If the game is 90 percent pitching…

Leave a comment

How is .270 with 14 homers and 63 RBI more valuable than 13-6 with a 3.94 ERA or 6-3 with 26 saves and a 1.84 ERA?
I don’t even want to get into the more complicated statistics, because the voters clearly aren’t. But Gordon Beckham has now won AL top rookie honors from The Sporting News and the Players Choice Awards.
Of course, both are voted on by players, so Beckham wasn’t likely to win one and not the other.
I just don’t see how he deserved to win either.
Beckham is going to be a very good regular for a long time, but he didn’t truly set himself apart offensively or defensively this year. His counting stats are completely unremarkable, and an 808 OPS over the course of 103 games isn’t what one expects to see from a serious Rookie of the Year contender.
Niemann was certainly more valuable with his 180 2/3 innings of above average pitching. Bailey was arguably the game’s most valuable reliever. He finished fourth in baseball in relief innings pitched, and he was fourth in ERA and first in WHIP amongst relievers with 60 innings pitched.
I’d also put Elvis Andrus above Beckham with his .267/.329/.373 line in 480 at-bats and his impressive defense at shortstop, but that’s a closer call. Bailey is the rookie most deserving of all of this hardware. He’s not going to have the same kind of career of Beckham, but he was the most effective player this year.

Video: Andrew Toles hammers grand slam in Cactus League win

Getty Images
1 Comment

Dodgers’ left fielder Andrew Toles crushed his first spring training home run on Saturday afternoon. With the bases loaded and a two-run deficit hanging over their heads in the fourth inning, Toles stepped up to the plate against Oakland right-hander Jesse Hahn and unloaded a grand slam on the second pitch he saw.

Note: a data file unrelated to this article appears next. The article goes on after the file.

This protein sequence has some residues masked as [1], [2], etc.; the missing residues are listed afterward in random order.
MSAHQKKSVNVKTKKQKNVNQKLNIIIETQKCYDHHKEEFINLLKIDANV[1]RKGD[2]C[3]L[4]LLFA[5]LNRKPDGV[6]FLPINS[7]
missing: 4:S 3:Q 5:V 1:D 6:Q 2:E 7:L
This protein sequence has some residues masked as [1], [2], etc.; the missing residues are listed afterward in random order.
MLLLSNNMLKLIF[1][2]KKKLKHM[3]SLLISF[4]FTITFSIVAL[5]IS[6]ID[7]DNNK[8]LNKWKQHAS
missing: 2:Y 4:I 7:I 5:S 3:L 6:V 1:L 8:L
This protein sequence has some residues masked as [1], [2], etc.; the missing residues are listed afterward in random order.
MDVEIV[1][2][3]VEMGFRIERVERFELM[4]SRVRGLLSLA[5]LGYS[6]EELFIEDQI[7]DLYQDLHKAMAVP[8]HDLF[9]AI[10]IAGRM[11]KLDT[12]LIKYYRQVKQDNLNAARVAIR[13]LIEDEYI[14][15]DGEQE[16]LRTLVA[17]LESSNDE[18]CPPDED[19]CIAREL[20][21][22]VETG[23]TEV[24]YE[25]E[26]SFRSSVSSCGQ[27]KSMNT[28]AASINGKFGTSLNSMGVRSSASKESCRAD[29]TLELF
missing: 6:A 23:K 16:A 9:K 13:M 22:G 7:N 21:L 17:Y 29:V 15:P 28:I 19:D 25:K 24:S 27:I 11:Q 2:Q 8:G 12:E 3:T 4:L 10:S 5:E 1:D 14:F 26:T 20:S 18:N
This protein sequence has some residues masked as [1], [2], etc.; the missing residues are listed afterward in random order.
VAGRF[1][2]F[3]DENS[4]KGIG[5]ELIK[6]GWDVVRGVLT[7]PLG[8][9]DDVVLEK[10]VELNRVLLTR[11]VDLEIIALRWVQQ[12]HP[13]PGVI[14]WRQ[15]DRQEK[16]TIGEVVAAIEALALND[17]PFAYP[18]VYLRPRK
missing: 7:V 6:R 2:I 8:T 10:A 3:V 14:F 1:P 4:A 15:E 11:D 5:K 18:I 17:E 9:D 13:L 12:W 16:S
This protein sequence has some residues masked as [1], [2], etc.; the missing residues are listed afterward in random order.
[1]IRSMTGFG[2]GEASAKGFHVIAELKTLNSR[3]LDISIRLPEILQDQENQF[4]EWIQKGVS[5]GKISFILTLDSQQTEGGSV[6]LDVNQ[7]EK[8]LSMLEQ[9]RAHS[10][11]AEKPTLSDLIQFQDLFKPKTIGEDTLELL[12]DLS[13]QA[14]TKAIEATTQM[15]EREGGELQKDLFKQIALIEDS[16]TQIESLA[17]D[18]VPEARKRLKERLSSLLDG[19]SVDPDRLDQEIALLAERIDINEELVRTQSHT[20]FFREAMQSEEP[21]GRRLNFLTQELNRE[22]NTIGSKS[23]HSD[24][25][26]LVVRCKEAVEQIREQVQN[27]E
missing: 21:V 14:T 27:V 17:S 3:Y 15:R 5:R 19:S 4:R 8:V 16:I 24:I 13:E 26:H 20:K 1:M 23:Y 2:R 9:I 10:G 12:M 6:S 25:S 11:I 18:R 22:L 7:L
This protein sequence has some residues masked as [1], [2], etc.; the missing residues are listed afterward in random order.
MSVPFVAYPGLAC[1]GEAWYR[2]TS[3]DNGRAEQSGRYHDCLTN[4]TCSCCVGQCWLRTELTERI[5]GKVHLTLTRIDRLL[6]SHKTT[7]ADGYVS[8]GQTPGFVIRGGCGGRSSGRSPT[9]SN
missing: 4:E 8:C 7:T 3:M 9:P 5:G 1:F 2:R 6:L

Third baseman Justin Turner was quick to follow up with a solo jack of his own, bringing the score to a comfortable 7-4 lead by the end of the fourth. Another three-run outburst in the fifth and an eighth-inning RBI single by Austin Barnes raised the final score to 11-6… which, coincidentally, was the same score the Reds used to defeat the Athletics’ second split-squad lineup on Saturday (albeit with a few more RBI walks than grand slams).

Toles, 24, is approaching his sophomore season with the Dodgers in 2017. He slashed .314/.365/.505 with three home runs and an .870 OPS in his first major league season in 2016 and is expected to platoon with the right-handed Franklin Gutierrez in left field this year.

David Price’s season debut could be pushed back to May

Getty Images
1 Comment

David Price showed “strength improvements” in his elbow on Saturday, but Red Sox’ manager John Farrell still doesn’t think the left-hander will be ready to throw by the start of the season — or for a few weeks afterward. According to ESPN’s Scott Lauber, the 31-year-old might not be ready to debut until May at the earliest.

Price hasn’t thrown off of a mound this spring after experiencing soreness in his left elbow on March 1. Surgery doesn’t appear to be necessary, but the Red Sox are playing it extra safe with their No. 3 starter in hopes that rest and rehabilitation will return him to full health sometime during the 2017 season. For now, Price has been restricted to short games of catch until he’s cleared to resume a more rigorous throwing program. Via MLB.com’s Ian Browne:

[There were] strength improvements to the point of putting the ball back in his hand a little more consistently,” said manager John Farrell. “Today’s the first step for that. A short game of catch. That’s what he’s going through. Not off a mound but just to get the arm moving with a ball in flight, and he will continue in this phase for a period of time. There’s no set distance and volume yet to the throws.

The lefty is coming off of a lackluster 2016 season, during which he delivered a 3.99 ERA, 2.0 BB/9 and 8.9 SO/9 over 230 innings for the Red Sox.